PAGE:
United States v. Torres Pimental

Summarized by:

  • Court: 9th Circuit Court of Appeals Archives
  • Area(s) of Law: Criminal Procedure
  • Date Filed: 06-24-2014
  • Case #: 12-50038
  • Judge(s)/Court Below: Circuit Judge Pregerson for the court; Circuit Court Judge Fisher, and District Court Judge Daniel
  • Full Text Opinion

When the delay in presenting a defendant to a magistrate judge is unreasonable and unnecessary, statements made prior to appearing before the judge must be suppressed.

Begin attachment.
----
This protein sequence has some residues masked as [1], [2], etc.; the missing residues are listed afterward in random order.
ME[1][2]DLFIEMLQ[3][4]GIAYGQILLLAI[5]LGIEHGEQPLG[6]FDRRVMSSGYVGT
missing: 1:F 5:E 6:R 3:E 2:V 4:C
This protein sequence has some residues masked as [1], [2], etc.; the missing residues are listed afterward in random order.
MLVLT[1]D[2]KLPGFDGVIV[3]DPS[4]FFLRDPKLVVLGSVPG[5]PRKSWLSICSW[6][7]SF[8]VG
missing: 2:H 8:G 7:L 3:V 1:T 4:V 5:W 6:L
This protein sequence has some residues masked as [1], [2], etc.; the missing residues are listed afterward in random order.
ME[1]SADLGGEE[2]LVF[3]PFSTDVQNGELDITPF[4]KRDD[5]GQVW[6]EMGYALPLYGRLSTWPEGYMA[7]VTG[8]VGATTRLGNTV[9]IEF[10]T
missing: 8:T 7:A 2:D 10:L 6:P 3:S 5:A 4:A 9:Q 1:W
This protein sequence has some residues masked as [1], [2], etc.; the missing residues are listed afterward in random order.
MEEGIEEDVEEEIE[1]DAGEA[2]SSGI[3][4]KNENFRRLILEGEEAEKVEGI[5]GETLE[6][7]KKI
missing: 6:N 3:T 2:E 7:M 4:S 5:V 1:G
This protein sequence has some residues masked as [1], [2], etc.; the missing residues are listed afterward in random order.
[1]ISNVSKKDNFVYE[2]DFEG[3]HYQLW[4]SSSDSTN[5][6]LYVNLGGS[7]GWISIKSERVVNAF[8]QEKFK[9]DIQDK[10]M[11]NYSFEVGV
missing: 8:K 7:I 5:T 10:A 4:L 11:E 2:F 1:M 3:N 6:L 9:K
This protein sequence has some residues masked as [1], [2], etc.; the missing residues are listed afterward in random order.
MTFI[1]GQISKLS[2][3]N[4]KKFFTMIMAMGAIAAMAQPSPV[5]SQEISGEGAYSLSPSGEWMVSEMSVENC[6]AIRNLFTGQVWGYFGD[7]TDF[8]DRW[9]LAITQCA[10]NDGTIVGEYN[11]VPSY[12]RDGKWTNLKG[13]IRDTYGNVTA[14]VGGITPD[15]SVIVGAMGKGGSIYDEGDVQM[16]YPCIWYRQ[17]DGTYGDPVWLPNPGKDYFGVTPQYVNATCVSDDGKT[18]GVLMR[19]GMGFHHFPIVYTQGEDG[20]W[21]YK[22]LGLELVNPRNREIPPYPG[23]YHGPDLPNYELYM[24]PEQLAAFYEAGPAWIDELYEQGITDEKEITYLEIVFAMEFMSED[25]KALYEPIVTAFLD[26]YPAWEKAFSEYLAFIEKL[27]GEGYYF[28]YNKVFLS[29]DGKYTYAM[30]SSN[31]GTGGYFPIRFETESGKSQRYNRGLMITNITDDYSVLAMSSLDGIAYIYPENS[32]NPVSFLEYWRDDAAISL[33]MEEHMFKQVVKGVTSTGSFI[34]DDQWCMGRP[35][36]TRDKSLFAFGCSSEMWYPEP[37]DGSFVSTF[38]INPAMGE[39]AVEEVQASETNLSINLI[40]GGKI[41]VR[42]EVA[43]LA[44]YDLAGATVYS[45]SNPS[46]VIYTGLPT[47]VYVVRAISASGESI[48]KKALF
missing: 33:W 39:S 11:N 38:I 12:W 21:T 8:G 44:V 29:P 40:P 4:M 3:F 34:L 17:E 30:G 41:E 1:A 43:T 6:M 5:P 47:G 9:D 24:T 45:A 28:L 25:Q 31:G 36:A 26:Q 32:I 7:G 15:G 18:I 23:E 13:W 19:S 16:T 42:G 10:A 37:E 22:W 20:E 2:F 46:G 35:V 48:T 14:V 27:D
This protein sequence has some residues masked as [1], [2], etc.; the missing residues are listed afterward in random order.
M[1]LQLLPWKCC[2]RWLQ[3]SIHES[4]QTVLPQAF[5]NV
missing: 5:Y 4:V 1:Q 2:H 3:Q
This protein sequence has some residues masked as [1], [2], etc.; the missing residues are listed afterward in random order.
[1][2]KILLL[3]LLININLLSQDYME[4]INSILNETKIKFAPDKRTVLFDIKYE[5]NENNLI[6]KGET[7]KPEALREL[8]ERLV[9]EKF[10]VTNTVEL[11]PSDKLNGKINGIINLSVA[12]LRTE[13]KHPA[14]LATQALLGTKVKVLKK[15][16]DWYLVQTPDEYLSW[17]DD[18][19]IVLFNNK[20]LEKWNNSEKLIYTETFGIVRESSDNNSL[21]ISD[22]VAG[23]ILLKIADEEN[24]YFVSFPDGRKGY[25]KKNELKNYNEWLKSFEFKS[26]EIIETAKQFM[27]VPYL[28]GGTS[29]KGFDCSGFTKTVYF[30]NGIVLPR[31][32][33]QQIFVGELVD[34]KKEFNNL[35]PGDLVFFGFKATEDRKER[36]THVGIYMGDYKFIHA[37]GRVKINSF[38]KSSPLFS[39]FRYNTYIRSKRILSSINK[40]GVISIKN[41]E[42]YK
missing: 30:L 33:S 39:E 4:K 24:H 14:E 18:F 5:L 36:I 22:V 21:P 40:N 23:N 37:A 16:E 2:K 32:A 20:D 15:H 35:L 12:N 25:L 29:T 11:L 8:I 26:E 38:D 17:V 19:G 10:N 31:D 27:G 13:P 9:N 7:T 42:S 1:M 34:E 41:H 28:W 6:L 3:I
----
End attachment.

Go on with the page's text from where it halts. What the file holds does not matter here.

Luis Torres Pimental (Torres) was the passenger in a car driving from Mexico to San Diego. The vehicle was harboring approximately 156 pounds of marijuana. The Department of Homeland Security identified the drugs at the border checkpoint and took Torres and the driver into custody. The nearest magistrate judge available for Rule 5 presentment was only a 20-minute drive away in downtown San Diego. However, the enforcement agents failed to drive Torres to the courthouse and instead held him over the long, holiday weekend. Two days after his arrest, Torres was driven to the courthouse. On the drive to the courthouse, an enforcement agent told Torres that if he did not confess to the crime, that his sentence would be longer and that he would suffer greater hardships. Torres confessed to the crime upon arriving at the courthouse. Torres moved to suppress his statements of guilt to the district court, which denied his request. Torres appealed the denial of his motion to suppress. The Ninth Circuit explained that according to the two-part McNabb-Mallory rule, an individual that has been arrested must be presented to a judicial officer as soon as possible in order to be advised of his rights. The panel explained that the first prong of the rule indicates that a confession that comes from an arrested individual within six-hours of arrest is admissible. If the admission came after the initial six-hour period, the confession is inadmissible but for good cause for the delay. This test applies regardless of whether the confession was made voluntarily. The panel held that the 48-hour delay of presentment to a magistrate judge was unreasonable and therefore and the admission of guilt is inadmissible at trial. VACATED and REMANDED.

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